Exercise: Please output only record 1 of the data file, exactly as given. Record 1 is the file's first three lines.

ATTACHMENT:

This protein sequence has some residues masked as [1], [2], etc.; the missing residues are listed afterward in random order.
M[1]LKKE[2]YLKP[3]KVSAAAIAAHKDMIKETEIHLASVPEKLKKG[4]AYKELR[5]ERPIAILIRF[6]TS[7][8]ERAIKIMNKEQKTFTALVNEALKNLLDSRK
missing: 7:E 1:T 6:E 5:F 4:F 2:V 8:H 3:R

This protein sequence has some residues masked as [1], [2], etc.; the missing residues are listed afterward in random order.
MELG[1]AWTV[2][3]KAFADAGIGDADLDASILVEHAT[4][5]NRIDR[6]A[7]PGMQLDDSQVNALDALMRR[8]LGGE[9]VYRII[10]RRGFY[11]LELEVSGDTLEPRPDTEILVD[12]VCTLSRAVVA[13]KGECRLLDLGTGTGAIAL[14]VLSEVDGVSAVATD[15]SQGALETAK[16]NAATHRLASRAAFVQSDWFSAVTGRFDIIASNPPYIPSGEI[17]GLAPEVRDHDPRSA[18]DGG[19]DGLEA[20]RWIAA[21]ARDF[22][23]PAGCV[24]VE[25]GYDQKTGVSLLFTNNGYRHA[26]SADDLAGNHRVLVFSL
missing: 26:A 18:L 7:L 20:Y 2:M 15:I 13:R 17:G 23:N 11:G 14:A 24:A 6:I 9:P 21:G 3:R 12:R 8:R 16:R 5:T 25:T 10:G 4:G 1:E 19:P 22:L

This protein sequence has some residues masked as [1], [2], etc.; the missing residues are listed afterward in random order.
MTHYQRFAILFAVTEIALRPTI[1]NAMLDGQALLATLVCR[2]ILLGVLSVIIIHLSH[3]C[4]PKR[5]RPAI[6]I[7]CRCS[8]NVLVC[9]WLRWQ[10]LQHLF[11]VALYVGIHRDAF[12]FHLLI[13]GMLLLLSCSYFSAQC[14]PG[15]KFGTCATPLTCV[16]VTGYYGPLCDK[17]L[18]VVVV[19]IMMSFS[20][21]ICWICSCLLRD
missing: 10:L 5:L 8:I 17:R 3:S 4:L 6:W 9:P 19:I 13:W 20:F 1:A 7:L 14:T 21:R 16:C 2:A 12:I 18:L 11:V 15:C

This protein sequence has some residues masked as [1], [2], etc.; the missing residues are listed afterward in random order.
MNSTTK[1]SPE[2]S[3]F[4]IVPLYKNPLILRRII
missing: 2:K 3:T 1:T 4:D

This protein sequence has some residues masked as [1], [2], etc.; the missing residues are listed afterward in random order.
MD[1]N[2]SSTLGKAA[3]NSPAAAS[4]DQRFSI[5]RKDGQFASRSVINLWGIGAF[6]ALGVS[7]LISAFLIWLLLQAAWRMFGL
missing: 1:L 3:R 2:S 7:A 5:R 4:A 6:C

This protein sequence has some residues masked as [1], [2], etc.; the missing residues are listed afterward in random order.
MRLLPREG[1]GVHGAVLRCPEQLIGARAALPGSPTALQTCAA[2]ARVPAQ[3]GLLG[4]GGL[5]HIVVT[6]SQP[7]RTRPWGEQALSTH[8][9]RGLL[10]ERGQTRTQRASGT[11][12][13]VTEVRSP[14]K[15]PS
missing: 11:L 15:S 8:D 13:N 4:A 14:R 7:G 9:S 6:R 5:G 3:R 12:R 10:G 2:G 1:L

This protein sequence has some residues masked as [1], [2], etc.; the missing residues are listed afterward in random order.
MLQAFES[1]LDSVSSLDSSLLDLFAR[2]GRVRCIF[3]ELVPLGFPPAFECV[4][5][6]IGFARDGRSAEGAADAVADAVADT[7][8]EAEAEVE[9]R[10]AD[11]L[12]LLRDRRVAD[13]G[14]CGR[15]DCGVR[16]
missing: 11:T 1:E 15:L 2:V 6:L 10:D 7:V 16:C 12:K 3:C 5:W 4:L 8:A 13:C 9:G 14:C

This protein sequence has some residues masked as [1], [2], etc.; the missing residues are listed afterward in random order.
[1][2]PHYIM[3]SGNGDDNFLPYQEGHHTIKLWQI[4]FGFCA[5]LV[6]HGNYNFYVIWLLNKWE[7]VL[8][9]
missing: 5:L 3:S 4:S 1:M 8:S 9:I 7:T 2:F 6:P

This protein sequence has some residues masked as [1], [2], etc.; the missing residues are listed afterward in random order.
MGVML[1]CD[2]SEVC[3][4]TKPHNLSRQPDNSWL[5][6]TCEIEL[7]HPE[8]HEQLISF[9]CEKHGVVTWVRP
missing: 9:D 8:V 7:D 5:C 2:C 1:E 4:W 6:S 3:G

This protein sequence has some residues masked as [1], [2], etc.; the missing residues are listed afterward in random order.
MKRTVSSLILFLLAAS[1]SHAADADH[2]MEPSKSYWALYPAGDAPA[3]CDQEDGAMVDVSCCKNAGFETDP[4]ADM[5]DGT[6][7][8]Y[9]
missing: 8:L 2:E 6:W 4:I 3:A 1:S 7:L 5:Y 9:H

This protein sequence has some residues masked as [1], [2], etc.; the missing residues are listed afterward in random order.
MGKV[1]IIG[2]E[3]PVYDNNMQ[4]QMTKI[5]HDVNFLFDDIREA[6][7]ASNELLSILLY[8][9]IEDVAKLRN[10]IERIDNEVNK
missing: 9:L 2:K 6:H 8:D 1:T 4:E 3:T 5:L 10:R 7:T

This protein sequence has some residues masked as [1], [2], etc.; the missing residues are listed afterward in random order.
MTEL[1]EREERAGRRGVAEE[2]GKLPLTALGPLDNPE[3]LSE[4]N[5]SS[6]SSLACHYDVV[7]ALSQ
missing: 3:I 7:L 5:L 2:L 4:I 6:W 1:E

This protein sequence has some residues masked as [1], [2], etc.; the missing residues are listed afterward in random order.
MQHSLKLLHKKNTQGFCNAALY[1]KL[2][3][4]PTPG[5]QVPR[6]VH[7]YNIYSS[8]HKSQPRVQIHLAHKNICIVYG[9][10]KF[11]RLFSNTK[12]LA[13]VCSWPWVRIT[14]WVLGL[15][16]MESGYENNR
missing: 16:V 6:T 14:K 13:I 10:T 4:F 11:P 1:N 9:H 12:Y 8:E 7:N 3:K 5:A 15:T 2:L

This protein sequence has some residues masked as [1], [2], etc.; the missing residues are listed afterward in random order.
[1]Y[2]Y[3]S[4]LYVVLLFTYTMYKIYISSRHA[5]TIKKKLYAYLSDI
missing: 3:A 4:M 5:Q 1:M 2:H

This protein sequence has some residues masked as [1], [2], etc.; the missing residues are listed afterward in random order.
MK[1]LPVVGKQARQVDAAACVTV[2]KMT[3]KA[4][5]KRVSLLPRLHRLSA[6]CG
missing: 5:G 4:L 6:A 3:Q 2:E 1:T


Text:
This protein sequence has some residues masked as [1], [2], etc.; the missing residues are listed afterward in random order.
M[1]LKKE[2]YLKP[3]KVSAAAIAAHKDMIKETEIHLASVPEKLKKG[4]AYKELR[5]ERPIAILIRF[6]TS[7][8]ERAIKIMNKEQKTFTALVNEALKNLLDSRK
missing: 7:E 1:T 6:E 5:F 4:F 2:V 8:H 3:R